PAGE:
Monday, 3 December 2018

What Is Internalized Fatphobia?

internalized fatphobiaIn my piece about weight stigma and airlines I mentioned internalized fatphobia. On Instagram, @samolotus asked “could you expound upon what internalized fatphobia is?” Yes. Yes I can.

Internalized fatphobia is a form of internalized oppression, which is basically when oppressed people buy into the message of their oppressors. In terms of fatphobia, it happens when fat people don’t believe that they deserve the same things or same treatment that thin people get.

Internalized fatphobia can sound something like “If I take up more than one seat on a plane then of course I should pay for two seats!” Often this is a (conscious or subconscious) way to gain a modicum of approval from oppressors – the hope being that they think “well, she may be fat, but at least she has the decency to be self-loathing,” and that this attitude will lead them to better treatment to these fatties who are willing to fight for their right to be second class citizens.

We live in a culture that rolls out fatshaming messages to us from infancy, so the fact that fat people suffer from internalized fatphobia isn’t exactly a galloping shock. It’s not our fault, it’s about discovering the ways in which we have internalized the stigmatizing and oppressive messages we’ve heard, and then rethinking them, and then deciding what to do about what we actually deserve. (For example, realizing that what is considered “a seat” by the airline is arbitrary, that we deserve to be transported from point a to point b for the same prices as the thin person beside us, and then maybe getting involved in some activism around that.)

I want to be clear that there are people who would argue that it isn’t internalized fatphobia, that they simply believe that, as fat people, they should be treated as second class citizens. Often their justification are that being fat is their fault, and/or that they could be thin if they wanted to, and/or that fat people existing is an inconvenience to thin people (and, for some reason, they believe that thin people’s feelings and desires should be centered and accommodated but it definitely isn’t because they’ve bought into a fatphobic society, because that would mean that they are dealing with internalized fatphobia…)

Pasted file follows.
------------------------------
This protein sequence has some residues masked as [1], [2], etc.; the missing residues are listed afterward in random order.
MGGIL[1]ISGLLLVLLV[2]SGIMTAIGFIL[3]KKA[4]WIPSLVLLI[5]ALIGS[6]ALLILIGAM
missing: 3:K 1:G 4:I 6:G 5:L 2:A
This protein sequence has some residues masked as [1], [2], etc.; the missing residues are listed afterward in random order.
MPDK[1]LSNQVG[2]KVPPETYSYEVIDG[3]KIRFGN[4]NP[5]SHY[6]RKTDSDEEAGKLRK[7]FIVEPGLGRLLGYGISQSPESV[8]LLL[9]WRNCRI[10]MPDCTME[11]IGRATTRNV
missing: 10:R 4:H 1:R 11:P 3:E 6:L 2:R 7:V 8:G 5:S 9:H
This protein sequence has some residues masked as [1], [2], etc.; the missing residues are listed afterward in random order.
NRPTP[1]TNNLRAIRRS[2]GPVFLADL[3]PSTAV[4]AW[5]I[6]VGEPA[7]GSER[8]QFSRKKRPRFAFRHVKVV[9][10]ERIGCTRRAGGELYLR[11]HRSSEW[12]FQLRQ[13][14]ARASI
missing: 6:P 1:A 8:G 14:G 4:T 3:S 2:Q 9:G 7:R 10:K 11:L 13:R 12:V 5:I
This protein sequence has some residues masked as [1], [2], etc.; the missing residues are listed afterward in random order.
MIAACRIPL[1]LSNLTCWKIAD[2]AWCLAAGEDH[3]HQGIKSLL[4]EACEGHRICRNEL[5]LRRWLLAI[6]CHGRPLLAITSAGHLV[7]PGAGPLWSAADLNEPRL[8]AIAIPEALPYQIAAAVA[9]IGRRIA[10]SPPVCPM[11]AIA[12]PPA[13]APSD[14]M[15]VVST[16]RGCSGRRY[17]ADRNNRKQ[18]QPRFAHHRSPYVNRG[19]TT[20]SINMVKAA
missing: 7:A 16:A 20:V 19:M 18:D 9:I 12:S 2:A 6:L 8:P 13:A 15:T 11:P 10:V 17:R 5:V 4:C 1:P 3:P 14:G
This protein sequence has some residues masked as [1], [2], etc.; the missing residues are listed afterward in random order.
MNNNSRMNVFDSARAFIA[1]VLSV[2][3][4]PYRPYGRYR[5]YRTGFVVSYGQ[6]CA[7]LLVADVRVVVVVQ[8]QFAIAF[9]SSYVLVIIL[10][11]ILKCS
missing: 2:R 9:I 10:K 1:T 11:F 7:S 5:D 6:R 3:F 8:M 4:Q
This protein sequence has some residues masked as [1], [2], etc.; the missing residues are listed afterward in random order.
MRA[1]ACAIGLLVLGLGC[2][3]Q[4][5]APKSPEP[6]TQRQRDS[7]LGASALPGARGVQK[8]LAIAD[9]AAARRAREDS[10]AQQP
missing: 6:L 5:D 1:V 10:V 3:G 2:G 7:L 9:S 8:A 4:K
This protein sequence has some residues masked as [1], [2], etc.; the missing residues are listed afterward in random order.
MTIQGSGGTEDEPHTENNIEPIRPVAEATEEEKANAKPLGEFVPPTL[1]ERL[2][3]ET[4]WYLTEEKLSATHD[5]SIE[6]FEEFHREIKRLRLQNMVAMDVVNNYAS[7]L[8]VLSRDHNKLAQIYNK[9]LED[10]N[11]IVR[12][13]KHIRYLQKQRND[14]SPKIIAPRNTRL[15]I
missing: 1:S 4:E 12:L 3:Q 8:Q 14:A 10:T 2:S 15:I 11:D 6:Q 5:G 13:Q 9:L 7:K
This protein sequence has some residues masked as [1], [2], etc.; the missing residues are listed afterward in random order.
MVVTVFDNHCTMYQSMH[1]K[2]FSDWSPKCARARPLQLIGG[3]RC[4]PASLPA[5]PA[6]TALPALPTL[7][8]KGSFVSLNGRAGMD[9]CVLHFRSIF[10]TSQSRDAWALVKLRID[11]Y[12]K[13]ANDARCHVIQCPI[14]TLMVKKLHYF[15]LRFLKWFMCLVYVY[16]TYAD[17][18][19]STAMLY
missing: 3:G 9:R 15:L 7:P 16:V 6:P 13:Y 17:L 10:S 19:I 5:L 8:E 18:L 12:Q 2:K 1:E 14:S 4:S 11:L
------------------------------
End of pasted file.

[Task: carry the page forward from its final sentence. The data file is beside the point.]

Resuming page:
Regardless, I have no need to argue with fat people who think like this, they are allowed to believe whatever they want. What’s important to remember is that, first of all, their belief that they deserve to be oppressed is NOT a justification for oppressing other fat people. I’m happy for these people to have the option to pay twice as much for the same plane ride, but by no means does that mean that any other fat person should be required to. Moreover, if they are trying to visit their ideas on other fat people (ie: insisting that we don’t deserve space on a plane, or healthcare facilities that accommodate us, etc.) then we’re no longer talking about internalized fatphobia. At that point its just the same old, regular, garden variety, fatphobia that is harming others and should be fought.

As long as we live in a fatphobic society, there will be people who deal with internalized fatphobia, and some of those people will argue vehemently for their continued poor treatment. But you don’t have to be in that group, you can insist that you deserve to be treated with equality and respect. Because you do.

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Published by danceswithfat

Hi, I’m Ragen Chastain. Speaker, Writer, Dancer, Choreographer, Marathoner, Soon to be IRONMAN, Activist, Fat Person.



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